Today I’m going to show you how to make toran-guk, a delicious soup made from taro. This dish is a combination of a savory and nutty broth, tender beef brisket, and soft, nutty, starchy taro.
Many cultures around the world cook with taro, usually the root (which is technically a thick underground stem called the corm). It tastes similar to a potato, but it’s sweeter and nuttier and kind of creamy, like mashed potatoes. It’s easy to digest and is has good source of vitamins, minerals, and protein.
Check out the taro chip recipe that I filmed with Mere in New Zealand as part of my Gapshida show. Mere showed me how to make delicious taro chips and a creamy sauce made with tofu! I found out taro is eaten in many cultures at that time even though the size of taro that Mere used was huge!
Korean taro (toran) is very small in its size. Peak season for taro in Korea is fall, so it’s customary to eat toran-guk during the Korean harvest festival of Chuseok. But I can find taro any time of the year in New York City, so I often make the soup.
Taro is called toran in Korean. “To” means earth and “ran” means eggs, so toran translates to something like “eggs under the earth.” I think it’s a beautiful name, whoever created it.
Raw taro is toxic due to the presence of calcium oxalate, so it’s not safe to eat raw and it will irritate your skin. If you peel raw taro with your bare hands, they’ll get itchy and achy after a while. But if you cook taro, the toxin is destroyed by cooking. This is my line for you: “Boil taro and peel taro, and cook taro!” : )
Toran-guk table setting. Front: white fluffy rice, toran-guk. In the back from the left: yeolmu-kimchi (young radish kimchi), kkakdugi (cubed radish kimchi), and sukju-namul (mung bean sprouts side dish).
Ingredients (for 4 servings)
- 1 pound peeled taro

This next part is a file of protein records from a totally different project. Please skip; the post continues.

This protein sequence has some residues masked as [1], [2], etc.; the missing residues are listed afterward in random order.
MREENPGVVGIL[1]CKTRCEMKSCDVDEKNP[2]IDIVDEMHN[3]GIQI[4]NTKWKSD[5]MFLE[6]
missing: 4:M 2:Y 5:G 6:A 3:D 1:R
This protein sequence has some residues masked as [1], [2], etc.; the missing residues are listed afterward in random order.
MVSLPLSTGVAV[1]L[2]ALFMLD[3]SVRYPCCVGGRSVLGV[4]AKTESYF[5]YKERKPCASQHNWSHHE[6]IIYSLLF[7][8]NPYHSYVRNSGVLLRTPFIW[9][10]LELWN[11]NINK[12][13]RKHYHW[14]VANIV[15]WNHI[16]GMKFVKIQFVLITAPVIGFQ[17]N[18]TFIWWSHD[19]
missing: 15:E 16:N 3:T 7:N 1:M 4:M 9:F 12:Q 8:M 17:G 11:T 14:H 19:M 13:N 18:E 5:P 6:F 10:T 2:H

- ½ pound beef brisket, cut into bite-sized pieces
- 2 cloves garlic cloves, minced
- 1 tablespoon fish sauce
- 1 teaspoon kosher salt
- ¼ cup perilla seeds powder
- 2 green onions, chopped
How to peel taro
To get 1 pound of peeled taro, you’ll have to prepare about more than 1 pounds taro.
- Bring 4 to 5 cups of water to a boil. Add the taro and cover. Cook for 10 minutes over medium high heat.
- Strain the taro and soak in cold water.
- Peel with a potato peeler or a kitchen knife. Rinse the peeled taro and strain.
- Cut each taro into bite size pieces and put them into a bowl. Set aside.
- Boil 6 cups of water in a pot over medium high heat. When the water starts boiling, add the beef and garlic. Cover and cook for 10 minutes.
- Open and add the peeled taro, fish sauce, and salt. Cover and keep cooking for another 20 minutes.
- Place a fine strainer into the soup. Put the perilla seed powder into the strainer and stir it around with a spoon so it gets absorbed into the broth. The soup will turn a little milky and you’ll have leftover sludge in the strainer. Press the last of the perilla seed powder through the strainer with a spoon and remove.
- Add the green onion and cover. Cook another minute.
- Serve hot with rice, kimchi, and a few more side dishes. You can refrigerate this soup for up to 4 days.